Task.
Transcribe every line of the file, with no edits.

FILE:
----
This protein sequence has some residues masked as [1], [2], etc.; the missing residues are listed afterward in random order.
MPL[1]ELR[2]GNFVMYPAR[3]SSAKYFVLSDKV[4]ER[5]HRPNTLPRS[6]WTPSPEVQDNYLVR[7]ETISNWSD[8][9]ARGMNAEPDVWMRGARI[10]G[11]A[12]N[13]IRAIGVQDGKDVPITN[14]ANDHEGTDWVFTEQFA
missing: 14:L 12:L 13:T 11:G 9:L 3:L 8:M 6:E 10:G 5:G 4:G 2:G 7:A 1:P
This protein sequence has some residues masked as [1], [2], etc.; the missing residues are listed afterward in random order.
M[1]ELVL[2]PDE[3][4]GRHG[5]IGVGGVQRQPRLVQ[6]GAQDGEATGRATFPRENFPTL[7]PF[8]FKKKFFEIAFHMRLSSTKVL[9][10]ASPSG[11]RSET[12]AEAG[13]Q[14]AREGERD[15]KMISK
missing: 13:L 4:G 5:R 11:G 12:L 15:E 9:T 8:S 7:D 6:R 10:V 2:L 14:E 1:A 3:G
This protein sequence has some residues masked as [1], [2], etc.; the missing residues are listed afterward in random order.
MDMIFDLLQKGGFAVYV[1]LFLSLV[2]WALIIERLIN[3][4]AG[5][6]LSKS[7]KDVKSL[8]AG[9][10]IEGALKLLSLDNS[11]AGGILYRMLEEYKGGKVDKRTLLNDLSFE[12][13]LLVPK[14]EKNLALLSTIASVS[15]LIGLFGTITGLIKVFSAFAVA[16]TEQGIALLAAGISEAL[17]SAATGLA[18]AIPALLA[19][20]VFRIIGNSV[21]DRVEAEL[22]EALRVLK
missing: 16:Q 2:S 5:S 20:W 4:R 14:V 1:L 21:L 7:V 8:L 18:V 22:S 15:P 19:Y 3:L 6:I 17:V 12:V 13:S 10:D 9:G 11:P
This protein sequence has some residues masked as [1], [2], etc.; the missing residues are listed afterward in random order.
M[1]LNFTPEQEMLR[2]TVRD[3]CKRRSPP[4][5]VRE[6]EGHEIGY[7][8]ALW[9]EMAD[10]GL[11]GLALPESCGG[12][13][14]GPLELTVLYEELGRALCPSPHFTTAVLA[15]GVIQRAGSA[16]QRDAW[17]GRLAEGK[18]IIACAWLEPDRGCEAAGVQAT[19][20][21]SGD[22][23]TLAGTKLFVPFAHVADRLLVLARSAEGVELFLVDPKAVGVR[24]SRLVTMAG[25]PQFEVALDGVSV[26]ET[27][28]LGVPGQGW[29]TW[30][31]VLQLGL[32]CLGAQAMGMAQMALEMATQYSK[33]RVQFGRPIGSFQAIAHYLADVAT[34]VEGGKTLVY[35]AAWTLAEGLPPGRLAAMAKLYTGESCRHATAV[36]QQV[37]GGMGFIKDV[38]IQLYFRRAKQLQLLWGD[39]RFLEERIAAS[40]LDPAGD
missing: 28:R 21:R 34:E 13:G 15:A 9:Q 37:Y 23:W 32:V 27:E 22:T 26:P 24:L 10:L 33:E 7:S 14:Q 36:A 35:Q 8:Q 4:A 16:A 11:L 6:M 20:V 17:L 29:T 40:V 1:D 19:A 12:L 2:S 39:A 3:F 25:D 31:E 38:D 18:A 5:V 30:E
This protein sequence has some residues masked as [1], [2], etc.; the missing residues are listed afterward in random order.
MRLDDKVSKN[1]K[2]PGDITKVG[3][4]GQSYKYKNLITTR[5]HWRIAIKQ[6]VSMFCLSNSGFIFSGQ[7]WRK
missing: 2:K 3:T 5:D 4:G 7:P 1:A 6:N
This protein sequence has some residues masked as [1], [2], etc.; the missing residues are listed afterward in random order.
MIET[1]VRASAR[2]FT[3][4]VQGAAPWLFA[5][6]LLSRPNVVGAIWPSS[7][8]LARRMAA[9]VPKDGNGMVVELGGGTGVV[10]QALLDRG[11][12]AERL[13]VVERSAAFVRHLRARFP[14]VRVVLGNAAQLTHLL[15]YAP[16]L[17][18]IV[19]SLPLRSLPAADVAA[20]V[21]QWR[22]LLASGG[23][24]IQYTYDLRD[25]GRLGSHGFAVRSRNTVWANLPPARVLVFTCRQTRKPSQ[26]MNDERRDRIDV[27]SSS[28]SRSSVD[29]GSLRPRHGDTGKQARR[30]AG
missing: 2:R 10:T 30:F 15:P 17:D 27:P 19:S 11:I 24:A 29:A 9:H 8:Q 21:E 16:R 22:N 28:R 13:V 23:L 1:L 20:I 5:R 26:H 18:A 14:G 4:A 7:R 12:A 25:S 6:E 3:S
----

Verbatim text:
This protein sequence has some residues masked as [1], [2], etc.; the missing residues are listed afterward in random order.
MPL[1]ELR[2]GNFVMYPAR[3]SSAKYFVLSDKV[4]ER[5]HRPNTLPRS[6]WTPSPEVQDNYLVR[7]ETISNWSD[8][9]ARGMNAEPDVWMRGARI[10]G[11]A[12]N[13]IRAIGVQDGKDVPITN[14]ANDHEGTDWVFTEQFA
missing: 14:L 12:L 13:T 11:G 9:L 3:L 8:M 6:E 10:G 5:G 4:G 2:G 7:A 1:P
This protein sequence has some residues masked as [1], [2], etc.; the missing residues are listed afterward in random order.
M[1]ELVL[2]PDE[3][4]GRHG[5]IGVGGVQRQPRLVQ[6]GAQDGEATGRATFPRENFPTL[7]PF[8]FKKKFFEIAFHMRLSSTKVL[9][10]ASPSG[11]RSET[12]AEAG[13]Q[14]AREGERD[15]KMISK
missing: 13:L 4:G 5:R 11:G 12:L 15:E 9:T 8:S 7:D 6:R 10:V 2:L 14:E 1:A 3:G
This protein sequence has some residues masked as [1], [2], etc.; the missing residues are listed afterward in random order.
MDMIFDLLQKGGFAVYV[1]LFLSLV[2]WALIIERLIN[3][4]AG[5][6]LSKS[7]KDVKSL[8]AG[9][10]IEGALKLLSLDNS[11]AGGILYRMLEEYKGGKVDKRTLLNDLSFE[12][13]LLVPK[14]EKNLALLSTIASVS[15]LIGLFGTITGLIKVFSAFAVA[16]TEQGIALLAAGISEAL[17]SAATGLA[18]AIPALLA[19][20]VFRIIGNSV[21]DRVEAEL[22]EALRVLK
missing: 16:Q 2:S 5:S 20:W 4:R 14:V 1:L 21:L 7:V 8:L 18:V 22:S 15:P 19:Y 3:L 6:I 17:V 12:V 13:S 10:D 9:G 11:P
This protein sequence has some residues masked as [1], [2], etc.; the missing residues are listed afterward in random order.
M[1]LNFTPEQEMLR[2]TVRD[3]CKRRSPP[4][5]VRE[6]EGHEIGY[7][8]ALW[9]EMAD[10]GL[11]GLALPESCGG[12][13][14]GPLELTVLYEELGRALCPSPHFTTAVLA[15]GVIQRAGSA[16]QRDAW[17]GRLAEGK[18]IIACAWLEPDRGCEAAGVQAT[19][20][21]SGD[22][23]TLAGTKLFVPFAHVADRLLVLARSAEGVELFLVDPKAVGVR[24]SRLVTMAG[25]PQFEVALDGVSV[26]ET[27][28]LGVPGQGW[29]TW[30][31]VLQLGL[32]CLGAQAMGMAQMALEMATQYSK[33]RVQFGRPIGSFQAIAHYLADVAT[34]VEGGKTLVY[35]AAWTLAEGLPPGRLAAMAKLYTGESCRHATAV[36]QQV[37]GGMGFIKDV[38]IQLYFRRAKQLQLLWGD[39]RFLEERIAAS[40]LDPAGD
missing: 28:R 21:R 34:E 13:G 15:A 9:Q 37:Y 23:W 32:V 27:E 22:T 26:P 24:L 10:L 33:E 7:S 14:Q 36:A 35:Q 8:Q 4:A 16:A 11:L 6:M 20:V 17:L 29:T 40:V 1:D 19:A 12:L 2:S 39:A 3:F 25:D 31:E 38:D 18:A 5:V 30:E
This protein sequence has some residues masked as [1], [2], etc.; the missing residues are listed afterward in random order.
MRLDDKVSKN[1]K[2]PGDITKVG[3][4]GQSYKYKNLITTR[5]HWRIAIKQ[6]VSMFCLSNSGFIFSGQ[7]WRK
missing: 2:K 3:T 5:D 4:G 7:P 1:A 6:N
This protein sequence has some residues masked as [1], [2], etc.; the missing residues are listed afterward in random order.
MIET[1]VRASAR[2]FT[3][4]VQGAAPWLFA[5][6]LLSRPNVVGAIWPSS[7][8]LARRMAA[9]VPKDGNGMVVELGGGTGVV[10]QALLDRG[11][12]AERL[13]VVERSAAFVRHLRARFP[14]VRVVLGNAAQLTHLL[15]YAP[16]L[17][18]IV[19]SLPLRSLPAADVAA[20]V[21]QWR[22]LLASGG[23][24]IQYTYDLRD[25]GRLGSHGFAVRSRNTVWANLPPARVLVFTCRQTRKPSQ[26]MNDERRDRIDV[27]SSS[28]SRSSVD[29]GSLRPRHGDTGKQARR[30]AG
missing: 2:R 10:T 30:F 15:P 17:D 27:P 19:S 11:I 24:A 29:A 9:H 8:Q 21:E 16:R 22:N 28:R 13:V 23:L 1:L 20:I 5:R 26:H 18:A 14:G 4:A 7:R 12:A 25:S 6:E 3:S